On Monday The United States Court of Appeals for the Second Circuit finally released a 2011 memo, which gives the Obama administration’s justification for the killing of American citizens in drone strikes. The Obama Administration has been facing increased pressure to respond to claims that the White House acted indiscriminately when authorizing drone strikes.
Last year President Obama acknowledged that four U.S. citizens had been killed in drone strikes in Yemen, including Anwar al-Awlaki who was identified as the head of al-Qaeda operations on the Arabian peninsula. Awlaki’s 16-year old son was also killed in this 2011 attack.
The memo, which specifically deals with the case of al-Awlaki, states that the leader continued to pose an imminent threat to the United States, essential comparing the use of lethal force by the United States government to the use of deadly force by a police officer who finds himself in immediate danger.
The release of this memo comes after an April 21 court ruling that the White House was obligated under a Freedom of Information Act request to make public use of drones to kill American citizens. “For the record,” Obama said in 2013 speech updating his administration’s drone policy, “I do not believe it would be constitutional for the government to target and kill any U.S. citizen — with a drone, or with a shotgun — without due process, nor should any president deploy armed drones over U.S. soil.”
In the United States, the justified use of targeted killings has been laid out in the Authorization for Use of Military Force Against Terrorists, a joint resolution passed by Congress immediately after the 9/11 terrorist attacks. This legislation gives the president the power to take “all necessary and appropriate force against those nations, organizations, or persons he determines planned, authorized, committed, or aided the terrorist attacks that occurred on 11 September 2001, or harbored such organizations or persons.”
As the wars in Iraq and Afghanistan were winding down in 2012, President Obama gave the military and CIA permission to conduct drone strikes based solely on intelligence “signatures,” which are loosely recognized patterns of behavior that suggest terrorist involvement. Prior to this policy shift, targeted killings could only be carried out against known terrorist leaders.
In May of 2013, Attorney General Eric Holder published a letter in response to requests from Senator Patrick Leahey for more information on the justification of targeted killings, as it applies to American Citizens. Holder wrote that Americans could be targeted “in a foreign country against a U.S. citizen who is a senior operational leader of al Qa’ida or its associated forces, and who is actively engaged in planning to kill Americans, in the following circumstances: (1) the U.S. government has determined, after a thorough and careful review, that the individual poses an imminent threat of violent attack against the United States; (2) capture is not feasible; and (3) the operation would be conducted in a manner consistent with applicable law of war principles.”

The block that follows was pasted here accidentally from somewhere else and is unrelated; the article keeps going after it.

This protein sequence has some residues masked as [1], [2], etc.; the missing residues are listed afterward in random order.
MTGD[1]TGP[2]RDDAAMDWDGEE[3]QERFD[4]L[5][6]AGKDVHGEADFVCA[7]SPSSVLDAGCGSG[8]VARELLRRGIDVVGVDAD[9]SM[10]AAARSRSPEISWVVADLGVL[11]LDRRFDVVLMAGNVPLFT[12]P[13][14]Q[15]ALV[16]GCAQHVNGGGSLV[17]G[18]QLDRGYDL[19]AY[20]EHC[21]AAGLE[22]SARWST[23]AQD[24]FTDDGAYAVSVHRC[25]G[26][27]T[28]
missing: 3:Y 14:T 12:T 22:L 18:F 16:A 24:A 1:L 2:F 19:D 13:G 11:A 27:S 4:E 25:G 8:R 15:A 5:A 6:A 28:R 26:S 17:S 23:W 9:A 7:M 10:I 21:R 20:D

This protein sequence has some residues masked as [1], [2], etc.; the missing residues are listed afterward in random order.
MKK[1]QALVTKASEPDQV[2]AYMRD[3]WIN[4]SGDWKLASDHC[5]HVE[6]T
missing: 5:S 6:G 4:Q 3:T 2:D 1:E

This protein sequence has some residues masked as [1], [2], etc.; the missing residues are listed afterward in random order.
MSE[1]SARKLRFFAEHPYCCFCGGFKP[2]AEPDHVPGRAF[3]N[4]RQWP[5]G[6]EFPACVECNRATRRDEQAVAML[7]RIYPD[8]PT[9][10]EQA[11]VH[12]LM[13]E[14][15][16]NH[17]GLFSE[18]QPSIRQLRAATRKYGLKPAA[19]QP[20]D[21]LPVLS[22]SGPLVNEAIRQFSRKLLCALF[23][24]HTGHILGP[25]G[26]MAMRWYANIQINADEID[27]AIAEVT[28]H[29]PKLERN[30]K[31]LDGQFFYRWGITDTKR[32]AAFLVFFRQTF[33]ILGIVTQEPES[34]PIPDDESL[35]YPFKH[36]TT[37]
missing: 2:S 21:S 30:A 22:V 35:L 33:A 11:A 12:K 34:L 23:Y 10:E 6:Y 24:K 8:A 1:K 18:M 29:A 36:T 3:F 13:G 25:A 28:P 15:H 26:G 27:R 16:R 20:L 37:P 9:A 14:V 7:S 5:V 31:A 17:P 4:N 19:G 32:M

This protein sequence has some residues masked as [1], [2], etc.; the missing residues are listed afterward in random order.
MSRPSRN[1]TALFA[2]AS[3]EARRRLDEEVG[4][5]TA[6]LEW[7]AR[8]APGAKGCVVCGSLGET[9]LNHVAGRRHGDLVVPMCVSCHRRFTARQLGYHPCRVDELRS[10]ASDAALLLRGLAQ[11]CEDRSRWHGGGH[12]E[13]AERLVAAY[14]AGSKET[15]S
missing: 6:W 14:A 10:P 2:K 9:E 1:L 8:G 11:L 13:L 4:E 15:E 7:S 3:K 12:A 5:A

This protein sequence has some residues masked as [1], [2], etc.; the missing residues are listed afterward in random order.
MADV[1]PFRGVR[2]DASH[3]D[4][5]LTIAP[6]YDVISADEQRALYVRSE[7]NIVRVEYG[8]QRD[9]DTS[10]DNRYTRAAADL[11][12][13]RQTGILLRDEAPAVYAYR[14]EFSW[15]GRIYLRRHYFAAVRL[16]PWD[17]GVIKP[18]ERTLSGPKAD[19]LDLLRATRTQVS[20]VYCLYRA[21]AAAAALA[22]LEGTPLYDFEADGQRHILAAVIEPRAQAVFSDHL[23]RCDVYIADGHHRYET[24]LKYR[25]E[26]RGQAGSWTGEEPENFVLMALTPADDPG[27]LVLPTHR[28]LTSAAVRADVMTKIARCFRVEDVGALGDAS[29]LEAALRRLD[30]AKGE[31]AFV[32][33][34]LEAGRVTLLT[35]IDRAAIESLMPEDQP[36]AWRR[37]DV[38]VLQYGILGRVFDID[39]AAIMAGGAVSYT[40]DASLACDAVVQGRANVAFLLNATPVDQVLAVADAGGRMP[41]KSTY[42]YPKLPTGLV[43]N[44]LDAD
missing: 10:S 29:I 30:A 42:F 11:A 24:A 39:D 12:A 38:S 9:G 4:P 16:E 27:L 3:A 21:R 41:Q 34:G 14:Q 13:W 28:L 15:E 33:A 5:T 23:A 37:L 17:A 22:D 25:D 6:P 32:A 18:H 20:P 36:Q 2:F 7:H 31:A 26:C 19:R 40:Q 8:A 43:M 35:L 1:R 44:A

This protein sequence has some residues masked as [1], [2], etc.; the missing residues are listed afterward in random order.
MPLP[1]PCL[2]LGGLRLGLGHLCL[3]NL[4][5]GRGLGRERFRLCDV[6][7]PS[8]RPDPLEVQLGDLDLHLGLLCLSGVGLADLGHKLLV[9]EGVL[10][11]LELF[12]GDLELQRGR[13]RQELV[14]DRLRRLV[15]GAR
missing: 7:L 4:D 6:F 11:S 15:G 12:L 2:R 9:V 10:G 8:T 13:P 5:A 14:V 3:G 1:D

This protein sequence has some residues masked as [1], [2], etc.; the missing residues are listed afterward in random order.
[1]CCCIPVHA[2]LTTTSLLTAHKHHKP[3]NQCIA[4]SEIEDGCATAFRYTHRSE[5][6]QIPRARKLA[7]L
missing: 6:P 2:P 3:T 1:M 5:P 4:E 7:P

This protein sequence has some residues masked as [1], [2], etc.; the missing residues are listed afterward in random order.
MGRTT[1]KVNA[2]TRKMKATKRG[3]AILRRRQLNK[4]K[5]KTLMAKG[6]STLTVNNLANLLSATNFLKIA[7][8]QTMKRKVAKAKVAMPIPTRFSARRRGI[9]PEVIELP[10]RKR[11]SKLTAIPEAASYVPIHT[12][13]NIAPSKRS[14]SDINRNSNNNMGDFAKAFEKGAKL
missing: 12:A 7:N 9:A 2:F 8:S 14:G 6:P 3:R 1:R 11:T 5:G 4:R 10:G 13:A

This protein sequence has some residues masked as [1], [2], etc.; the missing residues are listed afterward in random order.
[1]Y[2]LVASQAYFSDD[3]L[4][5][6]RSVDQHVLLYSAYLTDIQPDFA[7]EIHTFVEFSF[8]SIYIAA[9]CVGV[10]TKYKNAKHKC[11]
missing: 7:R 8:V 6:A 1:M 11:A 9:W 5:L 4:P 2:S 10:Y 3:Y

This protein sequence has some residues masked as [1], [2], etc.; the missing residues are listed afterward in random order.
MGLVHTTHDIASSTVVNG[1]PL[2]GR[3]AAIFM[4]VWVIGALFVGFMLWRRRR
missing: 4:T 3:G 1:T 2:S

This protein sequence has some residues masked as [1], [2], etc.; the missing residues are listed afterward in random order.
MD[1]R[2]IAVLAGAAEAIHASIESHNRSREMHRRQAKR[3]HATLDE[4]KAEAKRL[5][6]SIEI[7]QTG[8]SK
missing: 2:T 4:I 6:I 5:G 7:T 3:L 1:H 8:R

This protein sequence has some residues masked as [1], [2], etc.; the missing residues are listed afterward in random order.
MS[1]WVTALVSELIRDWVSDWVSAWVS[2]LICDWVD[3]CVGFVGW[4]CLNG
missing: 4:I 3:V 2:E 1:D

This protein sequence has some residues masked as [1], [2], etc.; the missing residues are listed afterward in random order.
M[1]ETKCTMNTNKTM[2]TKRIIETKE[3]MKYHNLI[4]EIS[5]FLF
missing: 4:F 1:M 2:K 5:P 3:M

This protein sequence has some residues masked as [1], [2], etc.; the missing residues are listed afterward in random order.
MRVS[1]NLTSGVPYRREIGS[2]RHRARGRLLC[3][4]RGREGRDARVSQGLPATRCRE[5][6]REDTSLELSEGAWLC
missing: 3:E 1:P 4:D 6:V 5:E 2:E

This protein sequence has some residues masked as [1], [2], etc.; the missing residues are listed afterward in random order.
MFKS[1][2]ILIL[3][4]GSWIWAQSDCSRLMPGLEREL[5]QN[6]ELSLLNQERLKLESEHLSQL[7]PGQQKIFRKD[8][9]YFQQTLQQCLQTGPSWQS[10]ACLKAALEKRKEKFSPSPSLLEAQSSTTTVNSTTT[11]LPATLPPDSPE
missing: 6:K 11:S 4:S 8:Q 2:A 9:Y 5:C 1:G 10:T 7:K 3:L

According to a report from the New America Foundation, the use of drone strikes have dramatically increased under President Obama. In 2008, during the last year of George Bush’s presidency, there were 34 drone strikes. Between January and October of 2009, when Obama first took office there were 43. By that time the CIA claimed that they had killed over half of the suspects on their most wanted al-Qaeda list using drones.
Since 2008, there have been increased international concerns that drone strikes were killing a high number of civilians compared to actual terrorist operatives. The CIA claims that in the period between October 2009 and May of 2010, they killed 500 militants in Pakistani tribal areas, and through these drone strikes only 30 civilians were killed. However a Brookings Institute report from the same time claimed that 10 civilians were killed for every single terrorist killed in a drone strike.
The below chart from the New America Foundation shows the average estimate of deaths from drone strikes since 2004.